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Chiefs' chief wants consistent policing policies statewide

Peter Thody

As police reform continues across the country, the Alaska Association of Police Chiefs is trying to write a statewide policy manual. The goal is to provide police departments, big and small, consistent guidelines for Use of Force, equipment and vehicles.

North Pole police chief and president of the Alaska Association of Police Chiefs Steve Dutra is leading development of the policy manual.

“This gives everybody a good model policy on how to conduct yourself and procedures that a small department can pull it right out of the box and put it on the shelf and use it.”

Dutra says he’s asking the legislature for a half-million dollars ($550,000) in seed money for the project. It would be to hire a contractor to produce it, then follow with training and outreach. The Association is also working with the Alaska Municipal League to raise the money. The Alaska State Troopers, the State Department of Public Safety and the Alaska Police Standard Council are, so far, not part of the project.

"It's a heavy lift for a small or medium-sized agency to do this on their own. Some villages have only one cop," Dutra said.

Dutra says, small Alaska towns don't have the resources to research updates on court decisions or weapons technology. But once written, the Alaska-specific Police Policy Manual could be adapted to fit variously-sized and outfitted departments, from villages to cities.

“You get this policy that's done. And then you just have to take that policy, go, okay, I don't have a helicopter. Throw that out. I don't have four-wheelers. Throw that out. I don't have tasers. Throw that out. Right? Or a body cam policy, whatever it might be; you  can take all that stuff out of there that you use, and then put forward a policy your department could now adopt as legally, defensible; capable of withstanding scrutiny, legal scrutiny.”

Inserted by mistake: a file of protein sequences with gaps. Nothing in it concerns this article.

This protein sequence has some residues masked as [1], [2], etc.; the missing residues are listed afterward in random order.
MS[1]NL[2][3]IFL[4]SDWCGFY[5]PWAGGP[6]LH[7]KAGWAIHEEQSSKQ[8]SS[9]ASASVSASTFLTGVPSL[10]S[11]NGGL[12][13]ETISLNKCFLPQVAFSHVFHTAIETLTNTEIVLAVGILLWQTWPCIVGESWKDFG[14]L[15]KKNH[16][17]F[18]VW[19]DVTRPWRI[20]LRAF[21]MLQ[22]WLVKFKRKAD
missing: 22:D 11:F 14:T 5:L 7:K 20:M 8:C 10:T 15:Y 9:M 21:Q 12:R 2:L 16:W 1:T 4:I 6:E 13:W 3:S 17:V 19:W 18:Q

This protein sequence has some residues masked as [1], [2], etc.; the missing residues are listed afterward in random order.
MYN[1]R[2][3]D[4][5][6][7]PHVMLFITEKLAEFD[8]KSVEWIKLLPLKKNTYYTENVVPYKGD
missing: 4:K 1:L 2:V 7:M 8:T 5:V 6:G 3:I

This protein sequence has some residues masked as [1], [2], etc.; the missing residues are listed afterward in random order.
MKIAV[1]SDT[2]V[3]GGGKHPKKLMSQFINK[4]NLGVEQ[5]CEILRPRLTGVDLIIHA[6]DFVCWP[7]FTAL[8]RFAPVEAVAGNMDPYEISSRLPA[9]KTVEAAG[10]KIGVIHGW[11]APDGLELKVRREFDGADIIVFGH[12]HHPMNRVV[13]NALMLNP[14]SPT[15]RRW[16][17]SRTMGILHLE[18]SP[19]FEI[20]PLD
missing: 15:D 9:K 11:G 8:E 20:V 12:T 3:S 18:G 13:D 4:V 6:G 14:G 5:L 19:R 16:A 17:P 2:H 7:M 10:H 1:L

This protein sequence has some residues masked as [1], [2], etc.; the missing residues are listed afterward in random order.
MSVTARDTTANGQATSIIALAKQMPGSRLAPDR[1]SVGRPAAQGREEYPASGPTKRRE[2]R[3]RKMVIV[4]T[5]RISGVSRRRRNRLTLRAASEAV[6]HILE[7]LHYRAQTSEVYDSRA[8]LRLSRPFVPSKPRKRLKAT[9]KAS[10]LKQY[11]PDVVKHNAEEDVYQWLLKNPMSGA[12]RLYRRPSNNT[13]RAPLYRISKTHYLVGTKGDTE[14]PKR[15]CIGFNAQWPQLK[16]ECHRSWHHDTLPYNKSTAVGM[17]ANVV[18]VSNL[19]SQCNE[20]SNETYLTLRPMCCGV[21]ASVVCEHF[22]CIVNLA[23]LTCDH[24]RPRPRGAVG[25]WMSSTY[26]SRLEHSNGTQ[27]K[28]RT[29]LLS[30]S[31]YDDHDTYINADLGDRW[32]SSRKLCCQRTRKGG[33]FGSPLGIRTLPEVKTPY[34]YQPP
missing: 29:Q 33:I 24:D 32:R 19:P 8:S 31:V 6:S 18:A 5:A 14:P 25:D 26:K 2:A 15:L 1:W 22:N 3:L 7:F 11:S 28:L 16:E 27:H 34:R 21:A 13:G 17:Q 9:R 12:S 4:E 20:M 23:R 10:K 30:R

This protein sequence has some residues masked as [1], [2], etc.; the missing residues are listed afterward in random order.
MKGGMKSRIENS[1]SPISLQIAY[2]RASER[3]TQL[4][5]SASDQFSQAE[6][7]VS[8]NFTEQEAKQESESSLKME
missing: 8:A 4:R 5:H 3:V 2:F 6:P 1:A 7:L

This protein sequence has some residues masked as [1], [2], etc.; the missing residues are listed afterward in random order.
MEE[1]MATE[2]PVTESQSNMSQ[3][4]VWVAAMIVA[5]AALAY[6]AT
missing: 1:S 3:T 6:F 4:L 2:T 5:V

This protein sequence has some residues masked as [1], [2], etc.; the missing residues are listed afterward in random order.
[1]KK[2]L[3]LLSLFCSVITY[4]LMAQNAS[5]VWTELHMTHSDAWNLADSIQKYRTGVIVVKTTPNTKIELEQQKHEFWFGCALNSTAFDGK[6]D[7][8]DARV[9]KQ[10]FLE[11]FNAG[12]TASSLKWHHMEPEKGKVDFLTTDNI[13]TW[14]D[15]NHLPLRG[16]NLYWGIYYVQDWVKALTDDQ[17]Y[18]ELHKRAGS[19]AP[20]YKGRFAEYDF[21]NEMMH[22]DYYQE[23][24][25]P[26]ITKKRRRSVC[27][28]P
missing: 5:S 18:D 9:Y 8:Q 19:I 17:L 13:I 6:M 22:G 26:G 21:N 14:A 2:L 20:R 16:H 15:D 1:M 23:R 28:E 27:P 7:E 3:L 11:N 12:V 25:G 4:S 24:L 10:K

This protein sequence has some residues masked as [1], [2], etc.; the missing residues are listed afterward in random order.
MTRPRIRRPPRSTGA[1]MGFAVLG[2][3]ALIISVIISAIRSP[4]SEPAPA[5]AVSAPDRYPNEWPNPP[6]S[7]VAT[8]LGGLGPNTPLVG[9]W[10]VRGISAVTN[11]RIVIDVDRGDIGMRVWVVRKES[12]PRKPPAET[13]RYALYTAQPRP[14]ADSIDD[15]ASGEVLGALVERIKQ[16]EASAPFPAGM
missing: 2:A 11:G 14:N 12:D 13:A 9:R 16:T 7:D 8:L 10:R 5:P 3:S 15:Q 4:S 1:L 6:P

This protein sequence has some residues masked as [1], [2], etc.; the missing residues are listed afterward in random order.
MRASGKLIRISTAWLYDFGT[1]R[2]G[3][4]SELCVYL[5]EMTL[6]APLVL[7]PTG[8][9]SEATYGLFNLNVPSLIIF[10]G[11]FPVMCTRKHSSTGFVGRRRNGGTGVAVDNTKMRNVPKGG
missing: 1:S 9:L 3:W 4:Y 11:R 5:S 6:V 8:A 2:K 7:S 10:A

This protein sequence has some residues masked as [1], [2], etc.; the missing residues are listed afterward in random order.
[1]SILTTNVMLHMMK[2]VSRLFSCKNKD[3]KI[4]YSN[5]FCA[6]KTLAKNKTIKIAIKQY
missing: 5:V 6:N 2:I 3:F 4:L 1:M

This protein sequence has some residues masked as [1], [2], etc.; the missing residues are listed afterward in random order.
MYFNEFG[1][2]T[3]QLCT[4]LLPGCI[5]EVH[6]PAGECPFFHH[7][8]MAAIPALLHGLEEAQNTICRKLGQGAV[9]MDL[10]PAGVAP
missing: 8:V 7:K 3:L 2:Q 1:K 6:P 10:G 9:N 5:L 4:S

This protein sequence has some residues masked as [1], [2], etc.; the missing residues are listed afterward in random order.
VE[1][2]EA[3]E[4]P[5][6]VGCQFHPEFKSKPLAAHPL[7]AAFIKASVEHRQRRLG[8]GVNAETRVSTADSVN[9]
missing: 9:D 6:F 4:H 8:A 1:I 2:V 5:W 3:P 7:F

North Pole Police Chief Steve Dutra explains why the Alaska Association of Police Chiefs is pursuing a manual of consistent policing policies across the state, during a teleconference last week.
North Pole Police Chief Steve Dutra explains why the Alaska Association of Police Chiefs is pursuing a manual of consistent policing policies across the state, during a teleconference last week.

Dutra says legal and insurance liability are driving a lot of the need for consistency, but stresses that police departments are also responding to public demand for transparency.

“We’re being upfront. Here's our policies. We'll publish 'em online, we'll show you what we do, we have, we do Use of Force online, so it's transparent. You know, there's lots of things like that that help build better relationships between the police and the community.”

As president of the chiefs’ association, he wants published policies and updated training to become the norm, not the exception.

“We need to be ahead of this, not behind it.”

Then Dutra wants police departments to seek accreditation from a national reviewer. Right now, only the Kodiak Police Department and the Anchorage Airport Police and Fire Department are accredited. He is working on it for his own force in North Pole.

"If we develop policies that are vetted, that are sound, and people know that North Pole PD has adopted these policies and we get accredited, it makes us look good. Right?"

The conversation with Dutra last week about writing and funding the policy manual was before the City of Memphis, Tennessee, on Friday released video footage of the brutal police beating that killed Tyre Nichols. So we spoke with Chief Dutra again this week.

 “And the purpose of our project is to stop these things from happening," Dutra said.

He emphasizes that what happened in Memphis “was not policing.” He says it underscores the need for strict conduct guidelines.

"If it comes to fruition  -- the policy manual and accreditation come hand in hand -- you'll see the professional level of departments rise. That's, that's an important message," Dutra said.

Dutra wants to send that message, because he’s recruiting for two open positions on the North Pole Police Department, and he knows many other agencies in Alaska are also under-staffed.

“And, and then the professionalism rises in the departments, then you no longer have … thugs… working the streets and unsupervised positions.”

Currently, Dutra is looking for support in the legislature. He will meet with Democratic Senator Elvi Gray-Jackson, who authored several police reform bills in 32nd legislature.

Robyne began her career in public media news at KUAC, coiling cables in the TV studio and loading reel-to-reel tape machines for the radio station.